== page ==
If you live in the northern part of the USA or Canada, you probably haven’t met armadillos “in person”. However, if you reside in Arizona, Texas, Colorado, or other southern states, then these awkward-looking and ever-digging critters have most likely tried invading your back yard or garden space where their favorite yummies can be found in plenty.
Armadillos live peaceful lives. They will never start a fight with your dog or attack your cat. However, these little critters with sharp claws are crazy diggers. Their favorite hobby is digging deep, ugly holes in your yard and munching on your veggies. In addition to this, armadillos can pass on leprosy to humans – another major concern with these creatures.
Needless to say that if you see an armadillo closeby, you’re going to need to deal with it as soon as possible. Want to know how to keep armadillos away? That’s exactly what this post is dedicated to. Today, I’m going to elaborate on the following topics:
- Armadillos and their behavior.
- Dangers associated with these little digging maniacs.
- What smell repels armadillos.
- How to get rid of armadillos.
- How to keep armadillos out of your yard.
- How to prevent armadillos from digging in the yard.
- 1 Armadillo Control Made Easy: Getting to Know & Deterring the Pesky Rodents
- 2 Preventing & Getting Rid of Armadillos: Choose the Right Method
- 3 Top 5 Armadillo Remedies & Repellents: Arm Yourself and Take Action
- 3.1 1. Control Solutions Inc. Pest Control Insecticide: Works Great
- 3.2 2. Gel Spice Red Cayenne Pepper: Great for Repelling Armadillos
- 3.3 3. Nature’s Mace Castor Oil: Goodbye Armadillos
- 3.4 4. Havahart 1085 Easy Set One-Door Cage Trap: Gotcha Little Digger!
- 3.5 5. Gingbau Live Cage Trap: Mission Accomplished
- 4 Armadillo FAQ: More Details About the Creatures
- 4.1 Are Armadillos Dangerous to Humans?
- 4.2 When Do Armadillos Come Out?
- 4.3 Do Armadillos Dig Holes?
- 4.4 What Does an Armadillo Hole Look Like?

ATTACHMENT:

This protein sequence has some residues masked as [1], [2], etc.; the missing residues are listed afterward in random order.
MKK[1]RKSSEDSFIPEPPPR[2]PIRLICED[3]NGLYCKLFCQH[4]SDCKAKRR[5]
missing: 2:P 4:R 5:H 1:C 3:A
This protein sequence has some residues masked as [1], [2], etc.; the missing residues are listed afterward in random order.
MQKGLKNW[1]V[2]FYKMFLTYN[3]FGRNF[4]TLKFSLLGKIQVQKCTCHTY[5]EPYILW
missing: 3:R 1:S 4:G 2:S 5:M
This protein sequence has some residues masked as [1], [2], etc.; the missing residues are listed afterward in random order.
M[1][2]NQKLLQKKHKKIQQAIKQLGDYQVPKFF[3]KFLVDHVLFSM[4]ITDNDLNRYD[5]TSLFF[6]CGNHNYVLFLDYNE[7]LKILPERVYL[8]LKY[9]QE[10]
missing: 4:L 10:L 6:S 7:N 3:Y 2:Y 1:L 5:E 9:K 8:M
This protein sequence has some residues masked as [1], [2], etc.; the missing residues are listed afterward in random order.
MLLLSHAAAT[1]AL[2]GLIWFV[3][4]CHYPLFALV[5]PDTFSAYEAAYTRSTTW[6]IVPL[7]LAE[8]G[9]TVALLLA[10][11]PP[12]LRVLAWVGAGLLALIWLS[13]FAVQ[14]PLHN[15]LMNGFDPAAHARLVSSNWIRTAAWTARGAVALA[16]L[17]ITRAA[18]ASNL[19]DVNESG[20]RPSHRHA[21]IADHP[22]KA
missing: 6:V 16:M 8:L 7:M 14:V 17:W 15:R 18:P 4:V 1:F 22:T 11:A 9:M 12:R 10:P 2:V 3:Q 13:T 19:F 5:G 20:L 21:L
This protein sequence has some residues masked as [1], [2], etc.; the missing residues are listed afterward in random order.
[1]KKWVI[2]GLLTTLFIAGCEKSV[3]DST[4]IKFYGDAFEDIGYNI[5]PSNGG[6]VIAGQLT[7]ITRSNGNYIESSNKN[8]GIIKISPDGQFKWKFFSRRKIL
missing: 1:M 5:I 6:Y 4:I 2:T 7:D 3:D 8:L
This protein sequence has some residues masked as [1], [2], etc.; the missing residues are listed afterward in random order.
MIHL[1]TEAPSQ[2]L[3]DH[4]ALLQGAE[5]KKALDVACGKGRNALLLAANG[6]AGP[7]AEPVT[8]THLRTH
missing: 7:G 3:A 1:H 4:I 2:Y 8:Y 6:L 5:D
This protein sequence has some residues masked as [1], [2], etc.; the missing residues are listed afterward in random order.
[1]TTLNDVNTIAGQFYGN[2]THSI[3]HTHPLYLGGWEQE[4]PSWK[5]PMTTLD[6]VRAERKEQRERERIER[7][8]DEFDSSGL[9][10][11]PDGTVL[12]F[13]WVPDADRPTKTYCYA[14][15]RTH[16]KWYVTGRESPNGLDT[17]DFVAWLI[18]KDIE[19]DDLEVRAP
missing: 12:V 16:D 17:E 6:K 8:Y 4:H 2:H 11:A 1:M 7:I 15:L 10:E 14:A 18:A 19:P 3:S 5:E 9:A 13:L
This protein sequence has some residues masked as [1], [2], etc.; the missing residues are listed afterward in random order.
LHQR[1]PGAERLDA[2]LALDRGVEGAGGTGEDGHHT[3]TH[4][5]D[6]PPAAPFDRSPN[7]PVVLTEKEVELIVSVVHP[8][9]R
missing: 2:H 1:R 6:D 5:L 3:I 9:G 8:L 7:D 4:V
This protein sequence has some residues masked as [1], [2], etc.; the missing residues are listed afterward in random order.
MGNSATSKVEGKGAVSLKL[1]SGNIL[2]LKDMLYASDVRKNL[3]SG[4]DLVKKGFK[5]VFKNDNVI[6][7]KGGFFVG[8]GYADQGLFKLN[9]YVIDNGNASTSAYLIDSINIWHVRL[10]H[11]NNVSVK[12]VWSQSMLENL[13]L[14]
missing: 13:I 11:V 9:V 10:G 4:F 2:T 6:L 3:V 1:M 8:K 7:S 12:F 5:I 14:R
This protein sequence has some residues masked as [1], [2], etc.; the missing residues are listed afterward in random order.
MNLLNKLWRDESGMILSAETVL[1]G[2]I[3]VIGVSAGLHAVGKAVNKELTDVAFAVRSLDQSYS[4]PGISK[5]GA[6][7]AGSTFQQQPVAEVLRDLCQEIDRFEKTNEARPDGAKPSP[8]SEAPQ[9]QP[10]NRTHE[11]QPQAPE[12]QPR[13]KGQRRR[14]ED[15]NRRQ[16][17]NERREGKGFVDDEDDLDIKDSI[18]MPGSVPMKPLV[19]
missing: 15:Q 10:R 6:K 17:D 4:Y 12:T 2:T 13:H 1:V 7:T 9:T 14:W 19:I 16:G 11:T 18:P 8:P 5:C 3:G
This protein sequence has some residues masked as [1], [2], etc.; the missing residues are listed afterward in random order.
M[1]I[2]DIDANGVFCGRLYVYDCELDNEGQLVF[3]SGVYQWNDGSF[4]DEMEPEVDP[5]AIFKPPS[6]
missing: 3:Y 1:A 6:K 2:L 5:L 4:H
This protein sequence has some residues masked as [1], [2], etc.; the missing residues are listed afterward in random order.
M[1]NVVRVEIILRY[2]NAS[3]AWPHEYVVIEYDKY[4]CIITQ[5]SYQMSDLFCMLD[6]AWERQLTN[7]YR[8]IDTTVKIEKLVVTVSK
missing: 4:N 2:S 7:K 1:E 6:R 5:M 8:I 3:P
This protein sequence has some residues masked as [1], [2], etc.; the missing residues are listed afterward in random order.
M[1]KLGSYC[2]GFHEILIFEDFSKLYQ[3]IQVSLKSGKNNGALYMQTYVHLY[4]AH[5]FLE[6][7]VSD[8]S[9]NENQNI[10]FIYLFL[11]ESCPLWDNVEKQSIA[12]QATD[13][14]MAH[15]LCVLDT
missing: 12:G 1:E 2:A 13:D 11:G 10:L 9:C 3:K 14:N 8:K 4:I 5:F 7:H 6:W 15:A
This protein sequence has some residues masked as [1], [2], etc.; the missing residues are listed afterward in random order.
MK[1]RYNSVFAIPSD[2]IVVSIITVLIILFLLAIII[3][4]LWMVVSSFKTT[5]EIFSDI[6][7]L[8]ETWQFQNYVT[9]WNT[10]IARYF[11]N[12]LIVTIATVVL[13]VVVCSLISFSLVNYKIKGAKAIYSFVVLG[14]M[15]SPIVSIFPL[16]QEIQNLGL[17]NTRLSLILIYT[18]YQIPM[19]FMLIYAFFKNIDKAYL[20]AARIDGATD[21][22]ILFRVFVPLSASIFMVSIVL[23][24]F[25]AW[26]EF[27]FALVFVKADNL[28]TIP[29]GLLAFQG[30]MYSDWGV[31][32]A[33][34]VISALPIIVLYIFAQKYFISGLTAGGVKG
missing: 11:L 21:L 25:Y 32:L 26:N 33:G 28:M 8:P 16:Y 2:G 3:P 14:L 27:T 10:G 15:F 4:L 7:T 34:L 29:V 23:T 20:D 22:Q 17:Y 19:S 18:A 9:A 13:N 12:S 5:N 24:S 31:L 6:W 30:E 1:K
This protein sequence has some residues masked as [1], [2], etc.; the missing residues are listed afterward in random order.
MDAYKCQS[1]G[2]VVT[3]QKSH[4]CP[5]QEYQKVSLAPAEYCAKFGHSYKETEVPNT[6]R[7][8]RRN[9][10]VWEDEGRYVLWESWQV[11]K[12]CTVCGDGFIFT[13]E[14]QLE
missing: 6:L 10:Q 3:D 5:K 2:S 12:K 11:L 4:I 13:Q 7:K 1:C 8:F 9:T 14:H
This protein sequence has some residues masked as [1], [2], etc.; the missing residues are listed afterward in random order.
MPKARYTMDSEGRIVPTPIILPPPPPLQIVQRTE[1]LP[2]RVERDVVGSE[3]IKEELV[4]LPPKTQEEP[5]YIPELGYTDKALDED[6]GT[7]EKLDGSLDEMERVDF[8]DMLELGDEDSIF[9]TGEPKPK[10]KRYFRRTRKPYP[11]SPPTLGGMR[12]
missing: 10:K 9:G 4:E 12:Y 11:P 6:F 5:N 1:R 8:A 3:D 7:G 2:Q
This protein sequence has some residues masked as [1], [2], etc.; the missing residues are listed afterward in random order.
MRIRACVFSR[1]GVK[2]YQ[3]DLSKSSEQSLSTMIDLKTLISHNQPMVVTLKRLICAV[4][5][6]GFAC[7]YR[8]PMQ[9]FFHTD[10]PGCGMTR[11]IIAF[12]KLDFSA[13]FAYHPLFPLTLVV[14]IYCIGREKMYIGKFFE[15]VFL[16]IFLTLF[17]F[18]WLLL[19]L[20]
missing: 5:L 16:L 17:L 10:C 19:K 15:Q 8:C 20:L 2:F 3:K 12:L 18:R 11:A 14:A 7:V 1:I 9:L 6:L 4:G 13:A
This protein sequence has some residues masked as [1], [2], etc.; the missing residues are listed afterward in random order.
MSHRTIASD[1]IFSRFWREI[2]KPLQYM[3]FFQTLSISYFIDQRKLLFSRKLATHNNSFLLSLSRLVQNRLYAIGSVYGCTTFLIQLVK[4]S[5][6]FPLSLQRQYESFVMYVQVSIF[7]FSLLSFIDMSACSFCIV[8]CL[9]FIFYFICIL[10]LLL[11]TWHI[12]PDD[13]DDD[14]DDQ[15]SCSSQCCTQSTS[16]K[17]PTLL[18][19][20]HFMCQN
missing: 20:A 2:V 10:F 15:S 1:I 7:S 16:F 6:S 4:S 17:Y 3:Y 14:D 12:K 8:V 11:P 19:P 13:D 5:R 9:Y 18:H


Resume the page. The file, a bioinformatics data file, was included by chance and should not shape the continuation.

- 4.5 Do Armadillos Climb Trees?
- 4.6 Is It True That an Armadillo’s Cover Is Bone-Based?
- 4.7 What Sounds Do Armadillos Make?
- 4.8 Why Do These Creatures Get Hit by Cars So Frequently?
- 5 Now That You Know How to Deter Armadillos
Armadillo Control Made Easy: Getting to Know & Deterring the Pesky Rodents
Armadillos are unique four-footed barrel-shaped nocturnal mammals with tender stomachs, armor-resembling leathery skin, long, scaly tails, and strong curved claws. These anteater-resembling animals use their massive front claws for digging, while their long and sticky tongues are very good at pulling yummy termites and ants of their nests.
Armadillos are not very much into getting together and partying with their buddies and relatives. These lonesome diggers spend most of their time sleeping in burrows of their own making. They have really weak eyesight and hearing, but their one of a kind sense of smell compensates for these shortcomings. Armadillos are friendly by nature. For the most part, they just sleep, dig holes, or enjoy nature, minding their own business.
There’s a wide variety of armadillo species that differ in size and overall appearance. Armadillos prefer warm climates. Typically, they reside and hang out in Latin America, as well as in the southern states of the USA. Overall, armadillos are free-roaming creatures that may accidentally end up in your lovely garden space with all of its yummies. Therefore, having an anti-armadillo strategy in place would be wise.
Armadillos are persistent diggers. They destroy concrete foundations, telephone lines, and effortlessly dig under various kinds of fences, especially the ones that are too flimsy. Often burrows made underneath a house result in cracks in the walls and foundations. Enough of getting to know the amazing armadillo. It’s time to figure out how to get rid of one if it starts making itself at home in your home.
Preventing & Getting Rid of Armadillos: Choose the Right Method
Have you noticed armadillos partying and making a mess of your garden? Below, you will find some expert tips on discouraging armadillos and preventing them from digging up mounds in your backyard.
Set up a fence around your home (or at least around its highly-valued areas). Since armadillos are passionate diggers and can professionally dig through all sorts of soil, squirming through the smallest of holes, your fence should start at least a foot below the ground. Needless to say that installing a fence is cumbersome.
However, you will work even harder on restoring your flawed garden or backyard after an armadillo has had a feast in it.
It’s up to you to choose the material for your fencing. It’s all good as long as it’s sturdy and installed at least 2 feet above the ground and a full foot under the ground. Aesthetics-wise, fencing may not add any extra charm to your garden or backyard, but it’s one of the most efficient ways of getting rid of armadillos well in advance of their highly unwanted (and often destructive) visits.